Also, the lack of written history with most Indigenous Americans is a piss poor excuse to eschew the teaching of pre-Columbian history. What a cop out.

I don't think it is a cop-out to say we don't really know what was going on much of the time. Since we've been discussing English history, it is the same situation as with pre-Roman Britain. We have at best a vague idea of what was going on so there isn't much to teach.

As for stuff like Magna Carta, that goes back to the United States coming out of being an English colony. Until 1776, English history and American history is the same thing, which is why it takes precedent. African history doesn't get taught for the same reason Russian or Japanese or Irish history doesn't get taught. Unless it directly interacts with English history (such as the slave trade in Africa's case), it isn't really relevant aside from the heritage of specific immigrants. As for African-American history, which is different, it does get taught. But the truth of the matter is that history is driven forward by the people in charge most of the time and for most of the history of the United States, African-Americans were marginalized due to racism so their impact outside of slavery, the Civil War & Reconstruction and the post-Civil Rights era is somewhat limited. It is the same with any other country. How often do you hear about what the peasants did? Unless they were rioting, not much. This is true no matter what you country's history you are talking about (Egypt, Greece, Rome, England, China, etc.). Pre-Civil Rights, blacks simply weren't allowed to be in power in the US. To suggest otherwise is just historical revisionism.
 
I don't think it is a cop-out to say we don't really know what was going on much of the time. Since we've been discussing English history, it is the same situation as with pre-Roman Britain. We have at best a vague idea of what was going on so there isn't much to teach.

As for stuff like Magna Carta, that goes back to the United States coming out of being an English colony. Until 1776, English history and American history is the same thing, which is why it takes precedent. African history doesn't get taught for the same reason Russian or Japanese or Irish history doesn't get taught. Unless it directly interacts with English history (such as the slave trade in Africa's case), it isn't really relevant aside from the heritage of specific immigrants. As for African-American history, which is different, it does get taught. But the truth of the matter is that history is driven forward by the people in charge most of the time and for most of the history of the United States, African-Americans were marginalized due to racism so their impact outside of slavery, the Civil War & Reconstruction and the post-Civil Rights era is somewhat limited. It is the same with any other country. How often do you hear about what the peasants did? Unless they were rioting, not much. This is true no matter what you country's history you are talking about (Egypt, Greece, Rome, England, China, etc.). Pre-Civil Rights, blacks simply weren't allowed to be in power in the US. To suggest otherwise is just historical revisionism.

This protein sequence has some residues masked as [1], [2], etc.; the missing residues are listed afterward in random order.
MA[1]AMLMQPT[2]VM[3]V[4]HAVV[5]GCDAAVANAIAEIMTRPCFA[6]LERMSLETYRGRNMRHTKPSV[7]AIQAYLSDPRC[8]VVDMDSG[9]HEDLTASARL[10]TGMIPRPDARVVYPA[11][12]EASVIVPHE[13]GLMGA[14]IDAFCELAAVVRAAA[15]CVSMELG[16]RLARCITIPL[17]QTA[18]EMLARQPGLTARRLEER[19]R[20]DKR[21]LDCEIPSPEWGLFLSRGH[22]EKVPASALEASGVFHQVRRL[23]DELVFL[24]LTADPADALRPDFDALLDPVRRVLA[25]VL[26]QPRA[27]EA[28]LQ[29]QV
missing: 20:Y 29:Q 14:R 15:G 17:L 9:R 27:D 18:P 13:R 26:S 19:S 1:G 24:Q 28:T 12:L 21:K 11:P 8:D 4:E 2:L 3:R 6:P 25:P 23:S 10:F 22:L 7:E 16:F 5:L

Just because black people weren't in power doesn't mean they didn't have a HUGE impact on American history. They did.

You, my friend, really need to read A People's History of the United States by Howard Zinn. I believe your entire philosophy that history should only be taught from the point of view of those in charge is erroneous and elitist. Not that you yourself are elitist it is simply the way we've been brainwashed to view history.

A People's History is written from the point of view of the common man, the common immigrant, the common slave and it is brilliant. There is so much of American history we are not taught that is very relevant.

" How often do you hear about what the peasants did? Unless they were rioting, not much."

And that is a lot of the problem with how history is taught.^

Read Zinn's book. The "peasants" did riot in this country and they rioted a lot. It's incredible the amount of struggle and sacrifice working people in this country went through in the late 19th/early 20th century. There was also a lot insurrections in the pre-Revolution South. Black slaves and white sharecroppers/indentured servants revolting against the Plantation owners together. We never hear about any of that.